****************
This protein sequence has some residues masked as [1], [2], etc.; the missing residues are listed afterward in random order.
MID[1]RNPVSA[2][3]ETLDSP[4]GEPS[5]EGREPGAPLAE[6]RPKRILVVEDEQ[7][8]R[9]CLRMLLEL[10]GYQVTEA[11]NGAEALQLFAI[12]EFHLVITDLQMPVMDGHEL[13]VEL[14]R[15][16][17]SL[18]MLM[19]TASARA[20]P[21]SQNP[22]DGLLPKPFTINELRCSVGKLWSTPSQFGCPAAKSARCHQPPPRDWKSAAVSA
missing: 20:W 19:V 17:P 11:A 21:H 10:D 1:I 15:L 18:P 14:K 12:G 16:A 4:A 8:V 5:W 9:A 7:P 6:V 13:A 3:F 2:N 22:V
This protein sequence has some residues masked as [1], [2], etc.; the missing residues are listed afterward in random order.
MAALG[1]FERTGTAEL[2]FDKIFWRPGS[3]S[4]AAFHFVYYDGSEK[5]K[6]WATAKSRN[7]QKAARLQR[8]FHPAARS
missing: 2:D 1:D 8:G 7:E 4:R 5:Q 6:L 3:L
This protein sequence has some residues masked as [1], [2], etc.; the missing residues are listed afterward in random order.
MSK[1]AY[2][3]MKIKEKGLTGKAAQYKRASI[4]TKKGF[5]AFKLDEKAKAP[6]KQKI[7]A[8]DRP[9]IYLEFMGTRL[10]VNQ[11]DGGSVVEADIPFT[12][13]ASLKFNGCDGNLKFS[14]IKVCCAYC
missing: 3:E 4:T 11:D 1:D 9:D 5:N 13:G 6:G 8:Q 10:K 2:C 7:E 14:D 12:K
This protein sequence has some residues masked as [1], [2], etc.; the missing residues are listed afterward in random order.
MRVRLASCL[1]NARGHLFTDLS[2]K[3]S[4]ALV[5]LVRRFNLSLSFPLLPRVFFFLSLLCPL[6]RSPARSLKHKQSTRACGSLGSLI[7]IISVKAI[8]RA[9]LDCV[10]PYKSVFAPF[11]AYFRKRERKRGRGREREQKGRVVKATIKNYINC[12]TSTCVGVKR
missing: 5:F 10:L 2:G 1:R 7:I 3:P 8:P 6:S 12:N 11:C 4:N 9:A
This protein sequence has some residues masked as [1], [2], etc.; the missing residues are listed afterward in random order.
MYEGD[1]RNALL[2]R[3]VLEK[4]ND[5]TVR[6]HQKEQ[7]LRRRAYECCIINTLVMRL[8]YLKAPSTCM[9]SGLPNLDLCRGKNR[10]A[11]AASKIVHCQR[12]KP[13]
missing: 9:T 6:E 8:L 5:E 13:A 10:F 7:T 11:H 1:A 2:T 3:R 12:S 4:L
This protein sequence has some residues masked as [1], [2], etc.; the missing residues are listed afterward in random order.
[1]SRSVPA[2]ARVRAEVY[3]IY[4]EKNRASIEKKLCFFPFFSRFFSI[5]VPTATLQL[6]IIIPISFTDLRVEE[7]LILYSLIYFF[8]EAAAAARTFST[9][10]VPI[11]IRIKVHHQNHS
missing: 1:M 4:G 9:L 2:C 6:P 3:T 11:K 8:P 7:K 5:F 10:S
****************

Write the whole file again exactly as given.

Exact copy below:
This protein sequence has some residues masked as [1], [2], etc.; the missing residues are listed afterward in random order.
MID[1]RNPVSA[2][3]ETLDSP[4]GEPS[5]EGREPGAPLAE[6]RPKRILVVEDEQ[7][8]R[9]CLRMLLEL[10]GYQVTEA[11]NGAEALQLFAI[12]EFHLVITDLQMPVMDGHEL[13]VEL[14]R[15][16][17]SL[18]MLM[19]TASARA[20]P[21]SQNP[22]DGLLPKPFTINELRCSVGKLWSTPSQFGCPAAKSARCHQPPPRDWKSAAVSA
missing: 20:W 19:V 17:P 11:A 21:H 10:D 1:I 15:L 18:P 14:K 12:G 16:A 4:A 8:V 5:W 9:A 7:P 6:V 13:A 3:F 2:N 22:V
This protein sequence has some residues masked as [1], [2], etc.; the missing residues are listed afterward in random order.
MAALG[1]FERTGTAEL[2]FDKIFWRPGS[3]S[4]AAFHFVYYDGSEK[5]K[6]WATAKSRN[7]QKAARLQR[8]FHPAARS
missing: 2:D 1:D 8:G 7:E 4:R 5:Q 6:L 3:L
This protein sequence has some residues masked as [1], [2], etc.; the missing residues are listed afterward in random order.
MSK[1]AY[2][3]MKIKEKGLTGKAAQYKRASI[4]TKKGF[5]AFKLDEKAKAP[6]KQKI[7]A[8]DRP[9]IYLEFMGTRL[10]VNQ[11]DGGSVVEADIPFT[12][13]ASLKFNGCDGNLKFS[14]IKVCCAYC
missing: 3:E 4:T 11:D 1:D 9:D 5:N 13:G 6:G 8:Q 10:K 2:C 7:E 14:D 12:K
This protein sequence has some residues masked as [1], [2], etc.; the missing residues are listed afterward in random order.
MRVRLASCL[1]NARGHLFTDLS[2]K[3]S[4]ALV[5]LVRRFNLSLSFPLLPRVFFFLSLLCPL[6]RSPARSLKHKQSTRACGSLGSLI[7]IISVKAI[8]RA[9]LDCV[10]PYKSVFAPF[11]AYFRKRERKRGRGREREQKGRVVKATIKNYINC[12]TSTCVGVKR
missing: 5:F 10:L 2:G 1:R 7:I 3:P 8:P 6:S 12:N 11:C 4:N 9:A
This protein sequence has some residues masked as [1], [2], etc.; the missing residues are listed afterward in random order.
MYEGD[1]RNALL[2]R[3]VLEK[4]ND[5]TVR[6]HQKEQ[7]LRRRAYECCIINTLVMRL[8]YLKAPSTCM[9]SGLPNLDLCRGKNR[10]A[11]AASKIVHCQR[12]KP[13]
missing: 9:T 6:E 8:L 5:E 13:A 10:F 7:T 11:H 1:A 2:T 3:R 12:S 4:L
This protein sequence has some residues masked as [1], [2], etc.; the missing residues are listed afterward in random order.
[1]SRSVPA[2]ARVRAEVY[3]IY[4]EKNRASIEKKLCFFPFFSRFFSI[5]VPTATLQL[6]IIIPISFTDLRVEE[7]LILYSLIYFF[8]EAAAAARTFST[9][10]VPI[11]IRIKVHHQNHS
missing: 1:M 4:G 9:L 2:C 6:P 3:T 11:K 8:P 7:K 5:F 10:S